Ted will always be synonymous with the founding of the Goldstone’s Club. He and his two compadres, Les Howard -Browne and Ian Rogers conceived the idea of turning the Kent Pavilion into a facility for Old Collegians to come and enjoy fellowship at through a few pints of lager before and after games, and so they set about the first expansion of the Kent Pavilion by building the first facility on Goldstone’s for OC’s to come and enjoy an afternoon there watching the 1st XV or 1st XI, in so doing forever changing the face of Goldstone’s. Soon the Kent Pavilion become a very sought after venue in PMB for all and sundry to come an enjoy an afternoon of camaraderie and rugby.
How fitting and serendipitous it is that in the Kent Pavilion hangs an image of a very young Ted Reed accompanied by Tony Steward, striding out to open the innings for the College 1st XI on the very first occasion that the Kent Pavilion was opened, given that the Kent was to become one of the passions in Ted’s life. Who was to know then what was to follow?
Ian Rogers, one of Ted’s great mates in the early Goldstone’s days, always used the nickname “Vimba” for Ted, and I was never quite sure why, as Ted never stopped anything. He made things happen. There are so many other achievements for which Ted can be given praise, but sadly space precludes this being done. Suffice it to say they were numerous.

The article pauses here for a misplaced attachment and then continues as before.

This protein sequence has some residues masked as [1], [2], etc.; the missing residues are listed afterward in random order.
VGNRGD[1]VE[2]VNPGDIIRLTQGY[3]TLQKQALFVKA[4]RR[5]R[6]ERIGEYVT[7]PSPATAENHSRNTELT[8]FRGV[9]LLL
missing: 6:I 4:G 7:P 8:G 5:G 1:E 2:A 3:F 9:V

When it came to fundraising, Ted rolled up his sleeves and mucked in with the best of them and with great success. Although he had a busy life of his own, giving of his time to College was always done with grace and aplomb. His blood flowed red, black and white, and his sole intention was the improvement of College.
Ted delighted in his boys Grant and Charles, both primarily rugby players, and so his passion switched from cricket to rugby. I have long lost count of the discussions I was privileged to have had with him about College rugby usually on Sunday morning after a game.
Vimba, you were a giant of College. We shall all miss you and your wisdom and passion for College. I am sorry you didn’t live to see your grandsons run onto your beloved Goldstone’s, or that you did not live to see the rebirth of your dream, the OC’s pub on Goldstones, but when it is reborn, be assured that a number of mighty huzzahs will ring about the pub in eternal gratitude for the yeoman service you rendered to College.
Hambe Kahle, Vimba, most respected son of our great school. The old stones about our school will always echo your name. Thank you for a life of service to College and the MCOBA, Ted. We will never be able to repay the debt of gratitude we owe you, but at the going down of the sun, and in the morning, along with our other illustrious College departed, we shall remember you.
Our thoughts and prayers go out to your boys and your entire family at this sad time.
Peter Guy Rodseth.
Class of 1975.
Past President and Honorary Life Member of the MCOBA